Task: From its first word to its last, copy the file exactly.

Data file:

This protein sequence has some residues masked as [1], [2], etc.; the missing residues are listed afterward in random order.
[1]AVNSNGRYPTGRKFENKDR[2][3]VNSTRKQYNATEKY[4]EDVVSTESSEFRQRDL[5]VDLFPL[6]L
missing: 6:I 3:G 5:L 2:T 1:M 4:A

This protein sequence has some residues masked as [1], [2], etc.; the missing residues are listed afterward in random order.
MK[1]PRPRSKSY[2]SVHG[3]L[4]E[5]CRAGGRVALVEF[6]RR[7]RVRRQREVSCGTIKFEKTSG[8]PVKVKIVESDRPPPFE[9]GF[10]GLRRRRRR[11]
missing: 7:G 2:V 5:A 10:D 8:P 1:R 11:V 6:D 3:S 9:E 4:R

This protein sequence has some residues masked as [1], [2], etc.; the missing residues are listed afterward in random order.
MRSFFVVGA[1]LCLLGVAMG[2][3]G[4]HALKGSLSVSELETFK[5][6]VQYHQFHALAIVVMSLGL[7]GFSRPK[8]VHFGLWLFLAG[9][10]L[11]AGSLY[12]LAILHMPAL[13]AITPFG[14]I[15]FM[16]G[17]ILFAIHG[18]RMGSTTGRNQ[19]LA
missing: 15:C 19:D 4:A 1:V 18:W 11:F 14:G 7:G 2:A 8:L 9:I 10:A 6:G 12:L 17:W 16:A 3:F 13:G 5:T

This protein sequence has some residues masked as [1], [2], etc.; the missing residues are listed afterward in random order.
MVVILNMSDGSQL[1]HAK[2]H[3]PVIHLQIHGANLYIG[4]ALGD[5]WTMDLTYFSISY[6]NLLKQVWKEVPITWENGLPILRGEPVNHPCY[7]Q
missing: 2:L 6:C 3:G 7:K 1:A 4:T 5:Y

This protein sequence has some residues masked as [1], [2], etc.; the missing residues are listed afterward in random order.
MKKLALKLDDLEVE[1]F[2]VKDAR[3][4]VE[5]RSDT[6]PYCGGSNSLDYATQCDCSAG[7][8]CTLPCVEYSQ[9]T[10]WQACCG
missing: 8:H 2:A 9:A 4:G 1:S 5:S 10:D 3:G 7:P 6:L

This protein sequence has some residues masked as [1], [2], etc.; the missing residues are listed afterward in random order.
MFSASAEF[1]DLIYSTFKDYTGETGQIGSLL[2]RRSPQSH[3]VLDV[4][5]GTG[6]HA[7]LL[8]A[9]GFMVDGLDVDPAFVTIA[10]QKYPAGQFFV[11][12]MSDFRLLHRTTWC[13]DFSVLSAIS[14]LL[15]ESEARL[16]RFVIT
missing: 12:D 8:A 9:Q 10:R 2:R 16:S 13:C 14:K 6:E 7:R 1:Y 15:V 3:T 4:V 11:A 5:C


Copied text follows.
This protein sequence has some residues masked as [1], [2], etc.; the missing residues are listed afterward in random order.
[1]AVNSNGRYPTGRKFENKDR[2][3]VNSTRKQYNATEKY[4]EDVVSTESSEFRQRDL[5]VDLFPL[6]L
missing: 6:I 3:G 5:L 2:T 1:M 4:A

This protein sequence has some residues masked as [1], [2], etc.; the missing residues are listed afterward in random order.
MK[1]PRPRSKSY[2]SVHG[3]L[4]E[5]CRAGGRVALVEF[6]RR[7]RVRRQREVSCGTIKFEKTSG[8]PVKVKIVESDRPPPFE[9]GF[10]GLRRRRRR[11]
missing: 7:G 2:V 5:A 10:D 8:P 1:R 11:V 6:D 3:S 9:E 4:R

This protein sequence has some residues masked as [1], [2], etc.; the missing residues are listed afterward in random order.
MRSFFVVGA[1]LCLLGVAMG[2][3]G[4]HALKGSLSVSELETFK[5][6]VQYHQFHALAIVVMSLGL[7]GFSRPK[8]VHFGLWLFLAG[9][10]L[11]AGSLY[12]LAILHMPAL[13]AITPFG[14]I[15]FM[16]G[17]ILFAIHG[18]RMGSTTGRNQ[19]LA
missing: 15:C 19:D 4:A 1:V 18:W 11:F 14:G 7:G 2:A 8:L 9:I 10:A 6:G 12:L 17:W 16:A 3:F 13:G 5:T

This protein sequence has some residues masked as [1], [2], etc.; the missing residues are listed afterward in random order.
MVVILNMSDGSQL[1]HAK[2]H[3]PVIHLQIHGANLYIG[4]ALGD[5]WTMDLTYFSISY[6]NLLKQVWKEVPITWENGLPILRGEPVNHPCY[7]Q
missing: 2:L 6:C 3:G 7:K 1:A 4:T 5:Y

This protein sequence has some residues masked as [1], [2], etc.; the missing residues are listed afterward in random order.
MKKLALKLDDLEVE[1]F[2]VKDAR[3][4]VE[5]RSDT[6]PYCGGSNSLDYATQCDCSAG[7][8]CTLPCVEYSQ[9]T[10]WQACCG
missing: 8:H 2:A 9:A 4:G 1:S 5:S 10:D 3:G 7:P 6:L

This protein sequence has some residues masked as [1], [2], etc.; the missing residues are listed afterward in random order.
MFSASAEF[1]DLIYSTFKDYTGETGQIGSLL[2]RRSPQSH[3]VLDV[4][5]GTG[6]HA[7]LL[8]A[9]GFMVDGLDVDPAFVTIA[10]QKYPAGQFFV[11][12]MSDFRLLHRTTWC[13]DFSVLSAIS[14]LL[15]ESEARL[16]RFVIT
missing: 12:D 8:A 9:Q 10:R 2:R 16:S 13:C 14:K 6:E 7:R 1:Y 15:V 3:T 4:V 11:A 5:C